High Dynamic Range Images have become a standard in digital visuals in the course of years, in photography, computer screens, television screens and 3D computer graphics. HDRI is the technique of combining multiple photographs or renderings with different exposures into one HDR image that contains much more data per pixel than a regular image.
Because of the high dynamic range properties, HDR environment textures are suitable for replacing conventional physical lights and environments in a 3D scene, allowing you to enclose a scene with a richly detailed environment that provides dynamic lighting and reflections.
To add a HDRI environment in Blender, you need to have some knowledge of the Node Editor, and know how to to add an environment texture to the World Output node. Then, to get the impression that the objects in your scene are part of the HDRI environment, you'll need to turn the ground into a shadow catcher. If you need reflections in the shadow catcher and/or a projection of the HDRI, things will rapidly get more complicated.
The HDRI Maker add-on is designed to ease HDRI environment initialization and adjustment tasks. It comes with an extensive library of free-to-use HDR environment images.
The manual provides detailed information how to easily install the add-on and the accompanying HDRI library files. Once installed, HDRI Maker can be found in a conveniently arranged, dedicated Tab of the 3D View's Context column at the right side (press the 'N' key to toggle that on or off).
Usually, you'll first want to add a HDRI from the included library, which is divided into several categories, ranging from nature environments to studio environments.
Choose the resolution of the HDR environment image. 8K offers the best quality, but requires more system resources.
If desired, a Blender sun light can be added with a button, and its inclination and rotation can be automatically aligned with the sun (brightest area) in the HDR environment image.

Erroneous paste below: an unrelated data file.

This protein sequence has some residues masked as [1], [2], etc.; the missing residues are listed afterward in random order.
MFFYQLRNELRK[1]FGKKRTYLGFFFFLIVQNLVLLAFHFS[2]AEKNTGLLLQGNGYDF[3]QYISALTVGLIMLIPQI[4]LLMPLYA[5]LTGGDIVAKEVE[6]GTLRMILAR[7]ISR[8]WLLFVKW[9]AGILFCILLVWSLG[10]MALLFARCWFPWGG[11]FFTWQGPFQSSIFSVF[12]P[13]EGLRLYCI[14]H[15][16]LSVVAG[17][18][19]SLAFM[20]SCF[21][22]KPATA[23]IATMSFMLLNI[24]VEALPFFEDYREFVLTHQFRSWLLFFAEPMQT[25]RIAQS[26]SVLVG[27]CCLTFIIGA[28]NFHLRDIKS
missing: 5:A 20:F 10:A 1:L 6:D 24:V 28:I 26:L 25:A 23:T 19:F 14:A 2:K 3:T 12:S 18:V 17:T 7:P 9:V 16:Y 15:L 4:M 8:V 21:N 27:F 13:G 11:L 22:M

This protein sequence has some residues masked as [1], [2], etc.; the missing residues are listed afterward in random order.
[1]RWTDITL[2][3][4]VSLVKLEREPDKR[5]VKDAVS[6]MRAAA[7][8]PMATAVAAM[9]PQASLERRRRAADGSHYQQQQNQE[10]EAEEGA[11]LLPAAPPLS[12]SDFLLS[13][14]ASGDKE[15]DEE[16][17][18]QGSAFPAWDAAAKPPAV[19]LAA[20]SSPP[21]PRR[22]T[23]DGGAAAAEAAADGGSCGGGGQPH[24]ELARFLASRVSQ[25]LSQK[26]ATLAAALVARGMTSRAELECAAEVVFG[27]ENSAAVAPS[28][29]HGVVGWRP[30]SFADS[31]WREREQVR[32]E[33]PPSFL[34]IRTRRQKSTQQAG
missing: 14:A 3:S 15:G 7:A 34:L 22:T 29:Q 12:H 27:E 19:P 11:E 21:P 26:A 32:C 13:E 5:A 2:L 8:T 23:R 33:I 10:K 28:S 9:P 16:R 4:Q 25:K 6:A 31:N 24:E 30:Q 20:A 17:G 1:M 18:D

Now you can adjust the HDRI appearance if desired. Controls include colorization, saturation, light strength, rotation, location, blurring and more.
Next up is adding a shadow catcher. You can turn any object — usually a flat plane — into a shadow catcher, and adjust several properties that are not available in the standard Shadow Catcher option of Blender's Cycles renderer.
What's even better is that you can easily switch between the Cycles renderer and the realtime Eevee renderer. Eevee doesn't come with a Shadow Catcher option, but HDRI Maker solves that. And that's not all. HDRI Maker's shadow catcher also offers reflections, displacement and even an animated water effect.
A very useful feature of HDRI Maker is the easy ability to project the HDR image onto objects, allowing you to integrate 3D elements into your HDRI environment, such as an irregular ground surface.
Export 360 degree panoramas
HDRI Maker also allows you to store a HDRI environment for later reuse, adjust the preview image and categorize it in your HDRI Maker library. You can even (batch) export environments as 360 degree panoramas. Watch the video below for an impression.
In conclusion, HDRI Maker is a very convenient add-on if you like to quickly add a HDRI environment, easily adjust its settings and add a shadow catcher with extra possibilities. HDRI Maker allows you to integrate your scene with a HDRI environment in a convincing way.